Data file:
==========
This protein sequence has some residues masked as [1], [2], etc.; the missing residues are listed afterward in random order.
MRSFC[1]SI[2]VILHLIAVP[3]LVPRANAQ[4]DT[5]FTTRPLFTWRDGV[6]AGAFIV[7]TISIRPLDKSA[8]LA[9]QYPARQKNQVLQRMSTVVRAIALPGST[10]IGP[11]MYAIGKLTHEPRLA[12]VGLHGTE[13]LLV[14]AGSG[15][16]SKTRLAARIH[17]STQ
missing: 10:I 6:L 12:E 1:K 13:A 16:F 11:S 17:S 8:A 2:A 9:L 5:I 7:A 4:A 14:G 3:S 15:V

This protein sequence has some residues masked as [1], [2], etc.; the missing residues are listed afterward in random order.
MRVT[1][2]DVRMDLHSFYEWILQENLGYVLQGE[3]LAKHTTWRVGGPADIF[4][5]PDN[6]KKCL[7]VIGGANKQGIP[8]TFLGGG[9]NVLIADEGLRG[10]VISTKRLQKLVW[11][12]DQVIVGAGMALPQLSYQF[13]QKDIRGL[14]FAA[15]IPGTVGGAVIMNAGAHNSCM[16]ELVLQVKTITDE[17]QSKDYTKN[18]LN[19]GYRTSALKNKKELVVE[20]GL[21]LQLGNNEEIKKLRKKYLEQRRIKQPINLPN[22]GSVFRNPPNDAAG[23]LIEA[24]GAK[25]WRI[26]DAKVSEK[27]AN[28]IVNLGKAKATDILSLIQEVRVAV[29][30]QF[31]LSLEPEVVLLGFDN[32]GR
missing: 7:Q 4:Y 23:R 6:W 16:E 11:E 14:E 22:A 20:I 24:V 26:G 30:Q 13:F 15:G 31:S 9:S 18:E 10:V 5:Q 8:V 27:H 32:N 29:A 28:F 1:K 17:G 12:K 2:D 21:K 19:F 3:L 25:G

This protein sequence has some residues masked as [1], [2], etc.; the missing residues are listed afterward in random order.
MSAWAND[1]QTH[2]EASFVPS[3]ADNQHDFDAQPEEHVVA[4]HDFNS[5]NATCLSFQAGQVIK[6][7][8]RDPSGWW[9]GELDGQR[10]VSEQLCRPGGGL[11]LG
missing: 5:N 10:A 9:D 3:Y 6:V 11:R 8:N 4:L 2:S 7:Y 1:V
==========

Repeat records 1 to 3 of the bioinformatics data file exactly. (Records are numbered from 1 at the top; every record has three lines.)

This protein sequence has some residues masked as [1], [2], etc.; the missing residues are listed afterward in random order.
MRSFC[1]SI[2]VILHLIAVP[3]LVPRANAQ[4]DT[5]FTTRPLFTWRDGV[6]AGAFIV[7]TISIRPLDKSA[8]LA[9]QYPARQKNQVLQRMSTVVRAIALPGST[10]IGP[11]MYAIGKLTHEPRLA[12]VGLHGTE[13]LLV[14]AGSG[15][16]SKTRLAARIH[17]STQ
missing: 10:I 6:L 12:E 1:K 13:A 16:F 11:S 17:S 8:A 2:A 9:L 5:I 7:A 4:A 14:G 3:S 15:V

This protein sequence has some residues masked as [1], [2], etc.; the missing residues are listed afterward in random order.
MRVT[1][2]DVRMDLHSFYEWILQENLGYVLQGE[3]LAKHTTWRVGGPADIF[4][5]PDN[6]KKCL[7]VIGGANKQGIP[8]TFLGGG[9]NVLIADEGLRG[10]VISTKRLQKLVW[11][12]DQVIVGAGMALPQLSYQF[13]QKDIRGL[14]FAA[15]IPGTVGGAVIMNAGAHNSCM[16]ELVLQVKTITDE[17]QSKDYTKN[18]LN[19]GYRTSALKNKKELVVE[20]GL[21]LQLGNNEEIKKLRKKYLEQRRIKQPINLPN[22]GSVFRNPPNDAAG[23]LIEA[24]GAK[25]WRI[26]DAKVSEK[27]AN[28]IVNLGKAKATDILSLIQEVRVAV[29][30]QF[31]LSLEPEVVLLGFDN[32]GR
missing: 7:Q 4:Y 23:R 6:W 16:E 11:E 14:E 22:A 20:I 24:V 26:G 30:Q 13:F 15:G 31:S 9:S 18:E 10:V 5:Q 8:V 27:H 32:N 29:A 28:F 1:K 17:G 12:K 2:D 21:K 19:F 3:L 25:G

This protein sequence has some residues masked as [1], [2], etc.; the missing residues are listed afterward in random order.
MSAWAND[1]QTH[2]EASFVPS[3]ADNQHDFDAQPEEHVVA[4]HDFNS[5]NATCLSFQAGQVIK[6][7][8]RDPSGWW[9]GELDGQR[10]VSEQLCRPGGGL[11]LG
missing: 5:N 10:A 9:D 3:Y 6:V 11:R 8:N 4:L 2:S 7:Y 1:V